Saturday, January 23, 2010

"Crazy Heart" - REVIEW

Given the consensuses of this current Oscar season, one would expect the following summary, "Well, anytime there's singing, the screen is on fire, but everything else is a rotten mess", to apply to Rob Marshall's Nine. However, I have to say that it's much more applicable to the Jeff Bridges Oscar vehicle Crazy Heart, whose trailer boasts having Bridges in "the role of a lifetime" (not a quote from a critic; just a statement). Sadly, while The Dude's latest film has a slew of nicely sung music, its story is poorly strung together, giving all of the wrong aspects too much time.
Bridges plays Bad Blake, a top country star on the downward slope of his career; he drinks and smokes constantly, and travels from town to town in a car that should have been sent to the junkyard 10 years ago. While on a stop in Santa Fe, he becomes involved with a reporter (Maggie Gyllenhaal, still forgoing a bra) and her young son, as he slowly comes to realize what he needs to do to get his career (and himself) back on track. If it sounds like Darren Aronofsky's The Wrestler, only music-oriented...that's exactly what it is! Yes folks, Scott Cooper's debut film, while certainly not exactly a ripoff (it's based on a novel), is basically a musical version of The Wrestler, and as my intro indicates, I'm not a fan. Really, the biggest problems are the structure and the writing. There's nothing inherently wrong with the dialogue, but the characters are totally overwritten. We know Bad Blake is a drinker and a smoker who appears conflicted over whether he wants to restart his career or just retire, but we never get any insight as to why. There's a mini-subplot about a son he fathered and hasn't seen in two decades, but it's resolved in a single phone call and...yeah...that's it. Then there's the relationship between Blake's former protege Tommy Sweet (Colin Farrell, masking his accent perfectly) which obviously turn some wrong turns in years past...but again, we never given information, nor given details with which to draw our own conclusions; their relationship just sits there. And later, when Blake checks himself into rehab, it just happens. We see him at his first meeting, and then it cuts to his friend (Robert Duvall) picking him up as he is released from rehab. GAAAAAH! What is going on here? This has to be some of the weakest time structuring in a movie in a while, and the underwritten roles, and in turn the underwhelming performances, don't make it any better. But what stings the most, has to be the acclaim that this film and Mr. Bridges has picked up. Why aren't more people calling this film out and making a bigger point about its weaknesses? Considering that the writing undermines the central performance, there isn't much to write home about concerning anyone. The only strength the film has are the songs, particularly the original song "The Weary Kind," played over the end and the credits. Those are the moments when the film finds its groove, but with everything else so shoddily put together, you'd be better off just downloading the song from iTunes, as its the only thing about Crazy Heart that deserves any awards recognition.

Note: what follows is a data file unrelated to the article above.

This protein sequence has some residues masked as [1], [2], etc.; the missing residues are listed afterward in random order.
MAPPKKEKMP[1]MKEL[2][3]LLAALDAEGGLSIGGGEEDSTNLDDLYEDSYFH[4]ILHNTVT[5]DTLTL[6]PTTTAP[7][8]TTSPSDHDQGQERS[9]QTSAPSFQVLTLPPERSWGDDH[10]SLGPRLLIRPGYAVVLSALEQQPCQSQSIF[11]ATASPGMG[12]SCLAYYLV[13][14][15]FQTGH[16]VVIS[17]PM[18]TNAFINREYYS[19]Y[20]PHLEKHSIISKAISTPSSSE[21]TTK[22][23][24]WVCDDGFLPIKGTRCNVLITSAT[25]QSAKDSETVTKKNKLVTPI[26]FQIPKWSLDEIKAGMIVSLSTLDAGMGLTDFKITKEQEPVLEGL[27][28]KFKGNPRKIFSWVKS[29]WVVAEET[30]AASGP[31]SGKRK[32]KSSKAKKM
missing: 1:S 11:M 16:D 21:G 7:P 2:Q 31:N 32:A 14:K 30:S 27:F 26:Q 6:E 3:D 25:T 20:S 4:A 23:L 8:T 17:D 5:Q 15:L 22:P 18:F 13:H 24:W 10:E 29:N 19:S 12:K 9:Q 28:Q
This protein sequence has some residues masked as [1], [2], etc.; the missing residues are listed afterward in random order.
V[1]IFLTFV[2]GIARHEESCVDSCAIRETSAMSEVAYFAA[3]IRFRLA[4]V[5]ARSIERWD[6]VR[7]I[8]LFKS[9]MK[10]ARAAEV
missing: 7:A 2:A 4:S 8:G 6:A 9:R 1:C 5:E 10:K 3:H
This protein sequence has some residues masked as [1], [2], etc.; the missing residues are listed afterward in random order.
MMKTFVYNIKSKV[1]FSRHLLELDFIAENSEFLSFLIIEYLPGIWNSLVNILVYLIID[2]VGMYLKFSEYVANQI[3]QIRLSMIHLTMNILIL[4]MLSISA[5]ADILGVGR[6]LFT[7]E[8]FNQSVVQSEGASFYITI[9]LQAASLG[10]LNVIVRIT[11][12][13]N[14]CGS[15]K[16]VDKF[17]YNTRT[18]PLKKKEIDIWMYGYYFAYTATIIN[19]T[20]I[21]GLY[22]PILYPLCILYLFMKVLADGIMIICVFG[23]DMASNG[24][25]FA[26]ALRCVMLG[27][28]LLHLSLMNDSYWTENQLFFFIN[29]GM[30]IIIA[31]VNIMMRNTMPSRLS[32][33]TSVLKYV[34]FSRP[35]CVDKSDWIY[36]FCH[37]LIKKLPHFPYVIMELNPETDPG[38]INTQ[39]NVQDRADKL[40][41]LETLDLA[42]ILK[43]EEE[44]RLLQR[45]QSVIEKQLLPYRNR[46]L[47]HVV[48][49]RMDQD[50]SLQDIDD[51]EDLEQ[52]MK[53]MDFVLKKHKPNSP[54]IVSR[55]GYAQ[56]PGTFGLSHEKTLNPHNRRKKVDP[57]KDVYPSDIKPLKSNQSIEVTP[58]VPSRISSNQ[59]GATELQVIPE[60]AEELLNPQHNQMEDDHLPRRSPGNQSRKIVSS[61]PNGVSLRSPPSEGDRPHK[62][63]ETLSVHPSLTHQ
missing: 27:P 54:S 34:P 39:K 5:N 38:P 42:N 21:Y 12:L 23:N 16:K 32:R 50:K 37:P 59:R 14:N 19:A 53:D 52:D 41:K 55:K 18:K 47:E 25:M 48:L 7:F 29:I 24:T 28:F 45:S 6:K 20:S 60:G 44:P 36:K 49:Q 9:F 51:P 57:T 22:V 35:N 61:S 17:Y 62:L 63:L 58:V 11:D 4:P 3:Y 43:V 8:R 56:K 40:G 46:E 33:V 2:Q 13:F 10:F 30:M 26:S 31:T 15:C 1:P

Grade: C

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